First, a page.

Why do millennials love socialism (aka Bernie)?

We all know the saying: “If you’re young and conservative you have no heart; If you’re old and liberal you have no money.” Millennials are not doing some of the things that previous generations of young people used to do – they (virtually) don’t get married, they don’t buy houses, apartments, or cars and they don’t save any money. We can reasonably blame all this on their paltry incomes.

If I were 25, single, and had few prospects with respect to marriage or significant income then I too would be in favor of high marginal tax rates, free education and free health care. It’s all free to me because I don’t pay taxes. If house prices fall – great, maybe then I could buy one. If the stock market falls -whatever.
The young me would hate big corporations because they are devoted to finding the cheapest workers in the world, not providing me with training or a career path. That’s why I only stay at a job for 2 years max. Loyalty is so last-century. This economic system doesn’t invest in me so I don’t feel invested in it. What’s wrong with socialism anyway? Isn’t that what they have in those nordic utopias?
Bernie may have virtually no foreign policy ideas but my millennial self doesn’t read newspapers online or off. I know nothing of international affairs. I read Twitter and follow celebrities through social media. I sometimes read news headlines but never an actual article. I don’t read books, I play computer games.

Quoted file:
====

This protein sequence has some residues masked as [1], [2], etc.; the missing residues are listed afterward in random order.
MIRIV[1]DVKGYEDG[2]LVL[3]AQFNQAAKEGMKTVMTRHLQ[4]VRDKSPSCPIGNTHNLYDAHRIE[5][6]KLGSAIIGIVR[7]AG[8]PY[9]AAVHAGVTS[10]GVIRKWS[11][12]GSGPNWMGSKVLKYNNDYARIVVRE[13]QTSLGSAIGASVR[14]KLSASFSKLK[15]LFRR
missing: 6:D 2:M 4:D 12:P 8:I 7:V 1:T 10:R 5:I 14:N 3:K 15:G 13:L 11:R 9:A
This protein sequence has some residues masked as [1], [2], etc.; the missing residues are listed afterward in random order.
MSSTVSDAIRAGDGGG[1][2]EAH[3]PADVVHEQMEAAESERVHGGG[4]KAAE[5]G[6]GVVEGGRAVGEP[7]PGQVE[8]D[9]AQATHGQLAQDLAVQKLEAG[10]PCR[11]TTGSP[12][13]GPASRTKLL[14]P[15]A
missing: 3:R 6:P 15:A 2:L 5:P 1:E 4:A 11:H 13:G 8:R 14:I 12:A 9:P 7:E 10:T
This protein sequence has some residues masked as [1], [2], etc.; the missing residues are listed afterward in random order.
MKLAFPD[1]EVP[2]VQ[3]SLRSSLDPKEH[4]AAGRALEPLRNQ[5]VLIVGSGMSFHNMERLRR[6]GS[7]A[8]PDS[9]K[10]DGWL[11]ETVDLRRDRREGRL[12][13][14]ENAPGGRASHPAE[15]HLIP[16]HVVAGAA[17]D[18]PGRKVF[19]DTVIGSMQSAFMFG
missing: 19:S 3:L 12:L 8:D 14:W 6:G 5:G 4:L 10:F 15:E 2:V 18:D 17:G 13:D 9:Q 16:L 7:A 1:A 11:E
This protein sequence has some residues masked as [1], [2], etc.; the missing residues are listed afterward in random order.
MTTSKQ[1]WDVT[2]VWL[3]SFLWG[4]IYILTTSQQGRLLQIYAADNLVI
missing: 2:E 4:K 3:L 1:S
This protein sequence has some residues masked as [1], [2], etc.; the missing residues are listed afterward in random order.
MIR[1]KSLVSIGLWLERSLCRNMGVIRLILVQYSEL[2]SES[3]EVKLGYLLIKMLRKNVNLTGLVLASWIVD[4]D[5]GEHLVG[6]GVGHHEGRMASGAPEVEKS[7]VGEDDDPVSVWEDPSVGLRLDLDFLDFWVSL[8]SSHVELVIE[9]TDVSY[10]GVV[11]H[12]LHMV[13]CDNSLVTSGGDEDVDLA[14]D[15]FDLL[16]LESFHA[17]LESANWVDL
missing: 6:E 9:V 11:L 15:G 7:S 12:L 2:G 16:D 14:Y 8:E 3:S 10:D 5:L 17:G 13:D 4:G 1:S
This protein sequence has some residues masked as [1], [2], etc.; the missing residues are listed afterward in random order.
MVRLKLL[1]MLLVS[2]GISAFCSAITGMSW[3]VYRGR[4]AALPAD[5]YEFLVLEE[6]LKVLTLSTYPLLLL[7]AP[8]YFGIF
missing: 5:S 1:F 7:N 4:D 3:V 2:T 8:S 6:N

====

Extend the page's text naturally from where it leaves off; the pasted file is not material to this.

It makes sense that when you destroy the feedback loop between unemployment and wage growth, you also destroy the workers engagement with the old system that put workers in the middle class – fifty years ago.
The Repubs have a similar problem but their answer is to double down on the same system. Like a religious fundamentalist they assert that the problem with capitalism is that we haven’t been devout enough. We have drifted toward socialism and lost our way. If we just close our eyes and pretend it’s 1960 then everything will be fine. This argument will never succeed with Millennials who relate to 1960 as much as they do to 1860, (apparently) social media doesn’t include much history. I’ m happy to see economic fundamentalism fail on both sides but both sides need to see that unfree trade has rotted the ship for young workers/voters. It has exploded income inequality so it’s easy to find wealthy political patrons but very hard to appeal and relate to voters unless you go outside normal boundaries.

This is an old story with a new extreme twist. It’s actually very European. What made us different was our ever growing middle class It made political extremism  inappropriate. When you get radical extremes in income you should expect to see extremes in political choices.

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